An Interfaith Thanksgiving Day Mantra for Every Day

We three Interfaith Amigos have been working together since 9/11 to encourage deeper dialogue among religions in the service of more effective collaboration on the significant social and environmental issues facing us all. We strive on a regular basis to speak to the needs of the moment, and it's time now for gratitude. We are entering the season of Thanksgiving.

Pastor Don Mackenzie:

Several years ago I found myself saying that when we live our lives framed by an awareness of our blessings, we can find the resources to cope with our curses, with our difficulties. But when we live our lives framed by an awareness of our difficulties, we cannot get access to our blessings.

When we are not feeling grateful, we are more inclined toward resentment. And resentment is what happens when life contains too much suffering and sadness, when things don't go the way we had planned, when our dreams seem fragile. When that happens, we must find our way back to gratitude.

It takes practice to keep in touch with our blessings, practice through prayers, meditation and other forms of centering. What the practice gives us, in time, is a way to open our hearts, a way to get beyond the ordinary boundaries of our egos to a place where we can, in an awareness of blessings, be lifted above the difficulties that might otherwise frame our lives.

I think Jesus' practices made it possible for him to lead a life framed by his blessings, but even he lost touch with them and found he needed the resources to call himself back to an open heart.

Imam Jamal Rahman:

The Quran says: "Whatever is in the heavens and on earth extols the limitless glory of God" (62:1). The Prophet Muhammad noted that a bird, after sipping water, tilts its head not only for water to flow downward but also for praise and thanks to flow heavenward!

When we join this cosmic chorus of gratitude, we bond with our Creator. We experience hope and grace.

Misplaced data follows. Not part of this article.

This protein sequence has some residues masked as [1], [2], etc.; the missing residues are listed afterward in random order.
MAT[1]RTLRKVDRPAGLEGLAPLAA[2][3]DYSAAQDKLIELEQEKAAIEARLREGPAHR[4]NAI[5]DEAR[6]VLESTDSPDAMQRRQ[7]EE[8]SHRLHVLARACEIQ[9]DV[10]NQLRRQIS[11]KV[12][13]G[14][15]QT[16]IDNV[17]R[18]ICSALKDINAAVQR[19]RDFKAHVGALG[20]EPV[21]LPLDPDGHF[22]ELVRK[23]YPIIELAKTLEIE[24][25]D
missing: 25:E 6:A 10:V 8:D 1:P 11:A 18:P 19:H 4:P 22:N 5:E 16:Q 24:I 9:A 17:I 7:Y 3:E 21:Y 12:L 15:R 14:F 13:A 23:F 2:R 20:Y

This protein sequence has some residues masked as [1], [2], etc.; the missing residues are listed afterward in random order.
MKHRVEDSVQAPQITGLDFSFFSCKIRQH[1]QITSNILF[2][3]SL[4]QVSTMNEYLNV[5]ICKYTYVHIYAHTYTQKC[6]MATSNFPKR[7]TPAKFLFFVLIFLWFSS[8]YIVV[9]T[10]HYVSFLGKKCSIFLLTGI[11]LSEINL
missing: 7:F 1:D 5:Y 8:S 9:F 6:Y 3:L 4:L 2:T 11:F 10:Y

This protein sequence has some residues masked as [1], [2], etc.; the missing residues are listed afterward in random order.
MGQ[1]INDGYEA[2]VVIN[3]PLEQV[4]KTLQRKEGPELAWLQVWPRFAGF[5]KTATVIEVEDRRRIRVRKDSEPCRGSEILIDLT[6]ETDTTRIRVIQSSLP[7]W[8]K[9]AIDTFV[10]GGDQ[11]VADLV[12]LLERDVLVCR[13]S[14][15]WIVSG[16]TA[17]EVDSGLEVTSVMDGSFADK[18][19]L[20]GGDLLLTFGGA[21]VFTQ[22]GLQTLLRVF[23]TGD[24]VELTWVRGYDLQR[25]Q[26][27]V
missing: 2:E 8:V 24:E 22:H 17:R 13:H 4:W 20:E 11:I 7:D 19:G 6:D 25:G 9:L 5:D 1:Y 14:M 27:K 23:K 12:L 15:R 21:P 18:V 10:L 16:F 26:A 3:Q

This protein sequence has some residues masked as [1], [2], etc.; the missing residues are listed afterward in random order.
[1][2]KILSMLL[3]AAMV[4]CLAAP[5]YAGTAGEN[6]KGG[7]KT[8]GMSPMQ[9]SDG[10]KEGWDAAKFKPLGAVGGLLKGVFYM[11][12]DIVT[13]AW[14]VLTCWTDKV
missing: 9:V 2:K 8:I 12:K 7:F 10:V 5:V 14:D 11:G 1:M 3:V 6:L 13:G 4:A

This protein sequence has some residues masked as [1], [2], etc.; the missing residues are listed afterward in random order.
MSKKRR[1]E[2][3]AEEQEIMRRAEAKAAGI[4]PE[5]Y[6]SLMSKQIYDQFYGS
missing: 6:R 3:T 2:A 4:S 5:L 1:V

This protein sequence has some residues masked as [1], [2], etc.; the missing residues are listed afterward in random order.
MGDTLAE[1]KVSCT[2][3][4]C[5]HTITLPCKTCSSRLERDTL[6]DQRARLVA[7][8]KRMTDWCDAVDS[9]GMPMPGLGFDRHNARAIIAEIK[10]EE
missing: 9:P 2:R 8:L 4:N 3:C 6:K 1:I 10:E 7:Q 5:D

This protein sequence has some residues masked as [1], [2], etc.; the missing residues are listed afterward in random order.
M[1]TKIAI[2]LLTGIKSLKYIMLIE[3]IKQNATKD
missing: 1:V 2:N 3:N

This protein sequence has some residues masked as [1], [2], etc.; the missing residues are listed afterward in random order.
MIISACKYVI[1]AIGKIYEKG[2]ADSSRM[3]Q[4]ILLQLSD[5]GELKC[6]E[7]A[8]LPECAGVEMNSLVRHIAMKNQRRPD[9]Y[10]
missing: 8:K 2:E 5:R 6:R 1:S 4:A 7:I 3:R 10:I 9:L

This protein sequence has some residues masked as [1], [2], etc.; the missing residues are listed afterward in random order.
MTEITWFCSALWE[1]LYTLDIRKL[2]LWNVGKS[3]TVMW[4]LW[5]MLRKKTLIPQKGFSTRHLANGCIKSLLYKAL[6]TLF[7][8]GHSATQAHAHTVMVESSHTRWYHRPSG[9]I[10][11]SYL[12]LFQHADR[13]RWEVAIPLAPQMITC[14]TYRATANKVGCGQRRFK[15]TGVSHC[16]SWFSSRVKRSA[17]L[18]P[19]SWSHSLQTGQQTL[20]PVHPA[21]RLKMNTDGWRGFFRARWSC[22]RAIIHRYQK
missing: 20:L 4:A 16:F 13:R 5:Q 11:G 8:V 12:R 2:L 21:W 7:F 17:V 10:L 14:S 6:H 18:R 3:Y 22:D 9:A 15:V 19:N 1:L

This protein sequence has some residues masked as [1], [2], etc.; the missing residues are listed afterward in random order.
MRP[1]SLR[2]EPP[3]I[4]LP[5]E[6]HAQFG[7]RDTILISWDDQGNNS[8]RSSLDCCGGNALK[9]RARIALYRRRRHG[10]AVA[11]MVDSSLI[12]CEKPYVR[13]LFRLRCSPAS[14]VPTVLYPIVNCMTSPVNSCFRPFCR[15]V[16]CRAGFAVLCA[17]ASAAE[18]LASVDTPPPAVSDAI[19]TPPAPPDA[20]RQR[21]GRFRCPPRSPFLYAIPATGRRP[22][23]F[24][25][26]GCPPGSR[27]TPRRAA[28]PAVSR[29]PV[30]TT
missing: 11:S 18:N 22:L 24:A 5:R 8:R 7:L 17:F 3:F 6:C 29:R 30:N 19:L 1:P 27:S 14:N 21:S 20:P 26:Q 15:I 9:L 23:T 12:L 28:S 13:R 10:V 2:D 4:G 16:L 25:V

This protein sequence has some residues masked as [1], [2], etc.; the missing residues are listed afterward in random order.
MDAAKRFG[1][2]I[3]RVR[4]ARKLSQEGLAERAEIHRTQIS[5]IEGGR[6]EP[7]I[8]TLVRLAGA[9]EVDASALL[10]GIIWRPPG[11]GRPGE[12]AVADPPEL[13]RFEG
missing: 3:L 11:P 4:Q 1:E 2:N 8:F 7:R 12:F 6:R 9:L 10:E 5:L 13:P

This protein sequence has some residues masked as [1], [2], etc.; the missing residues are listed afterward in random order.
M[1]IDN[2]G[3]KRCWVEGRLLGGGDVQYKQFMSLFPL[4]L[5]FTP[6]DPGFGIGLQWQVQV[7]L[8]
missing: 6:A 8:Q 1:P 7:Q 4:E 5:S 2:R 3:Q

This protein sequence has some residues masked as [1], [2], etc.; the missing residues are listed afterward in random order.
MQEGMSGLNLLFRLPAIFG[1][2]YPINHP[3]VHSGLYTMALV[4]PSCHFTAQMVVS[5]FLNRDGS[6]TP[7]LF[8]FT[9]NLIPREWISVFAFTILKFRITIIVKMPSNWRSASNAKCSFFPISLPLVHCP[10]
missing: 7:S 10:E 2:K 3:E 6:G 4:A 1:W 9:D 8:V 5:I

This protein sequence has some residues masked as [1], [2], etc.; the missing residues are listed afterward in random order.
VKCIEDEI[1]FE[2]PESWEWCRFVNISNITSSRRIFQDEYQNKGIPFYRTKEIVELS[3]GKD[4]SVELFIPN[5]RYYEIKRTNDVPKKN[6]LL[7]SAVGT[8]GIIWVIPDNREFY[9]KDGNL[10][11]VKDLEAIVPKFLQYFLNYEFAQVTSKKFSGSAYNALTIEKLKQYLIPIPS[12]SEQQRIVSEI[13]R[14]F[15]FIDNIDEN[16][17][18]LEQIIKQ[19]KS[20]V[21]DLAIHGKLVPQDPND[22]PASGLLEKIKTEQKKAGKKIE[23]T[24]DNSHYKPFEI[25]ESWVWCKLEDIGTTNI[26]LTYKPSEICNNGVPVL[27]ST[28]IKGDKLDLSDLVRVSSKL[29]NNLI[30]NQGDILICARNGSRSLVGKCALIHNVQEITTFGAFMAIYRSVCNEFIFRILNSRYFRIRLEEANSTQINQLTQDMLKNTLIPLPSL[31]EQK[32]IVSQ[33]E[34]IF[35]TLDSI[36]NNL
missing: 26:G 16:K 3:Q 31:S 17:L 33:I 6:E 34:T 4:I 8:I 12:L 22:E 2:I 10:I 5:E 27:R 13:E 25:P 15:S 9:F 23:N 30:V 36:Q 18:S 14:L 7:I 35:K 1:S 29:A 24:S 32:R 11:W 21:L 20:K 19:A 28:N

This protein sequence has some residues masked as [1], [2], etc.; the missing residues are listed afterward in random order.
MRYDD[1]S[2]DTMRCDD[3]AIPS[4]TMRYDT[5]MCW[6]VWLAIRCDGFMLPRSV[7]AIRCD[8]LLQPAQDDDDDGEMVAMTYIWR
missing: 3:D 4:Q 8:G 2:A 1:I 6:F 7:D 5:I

What if the connection to God is severed? I have sat with people who felt so brutalized by life and betrayed by God that they asked me not to mention "God" in the healing sessions. I have wondered about the mystery of bad things happening to good people.

But far more mysterious to me is the astonishing phenomenon that these survivors, in the course of healing and empowerment, of their own accord, little by little, brought God into their lives. Remarkably, they developed faith, hope and gratitude. It reminds me of the story about a penniless Bedouin who was asked if he was grateful to God. Replied the simple man, "You mean the God who has sent me poverty, afflictions, and has made me naked and made me wander from country to country?" But as he spoke, he entered into a state of ecstasy.

I have taken to heart a practice of the Prophet. In good times, he said, "Praise be to God, whose Grace brings all goodness to perfection." In difficult times, he said, "Praise be to God under all conditions."

Rabbi Ted Falcon:

Judaism teaches that even before getting out of bed in the morning, one is to speak words of gratitude.

I thank You, Living and Eternal Being, for You have mercifully restored my soul within me. Your Faithfulness is great.

I am grateful to be here now.

How different this is from our usual tendency to begin our day by reflecting on how we feel, how we slept, how late we are and the demands the day will bring. And when we look to the world, how are we to be grateful with the daily ravages of war and violence, the radical polarization, and the hundreds of thousands of our own citizens struggling through freezing temperatures after losing their homes to Sandy's powerful winds and water?

Jewish tradition urges us to begin with thanksgiving, and bring that to the world.

It was Meister Eckhart, the great Christian mystic, who said, "If the only prayer you say in your entire life is thank you, it will be enough." The gratitude we bring to the world has the power to transform that world. When gratitude begins within ourselves, it is a truly powerful spiritual path.

Try using the words "thank you" when you rise and when you go to sleep. Repeat them silently and gently as a focus for meditation. Greet each perception, each sensation, each thought and each feeling with "Thank you." It's a Thanksgiving Day mantra for every day.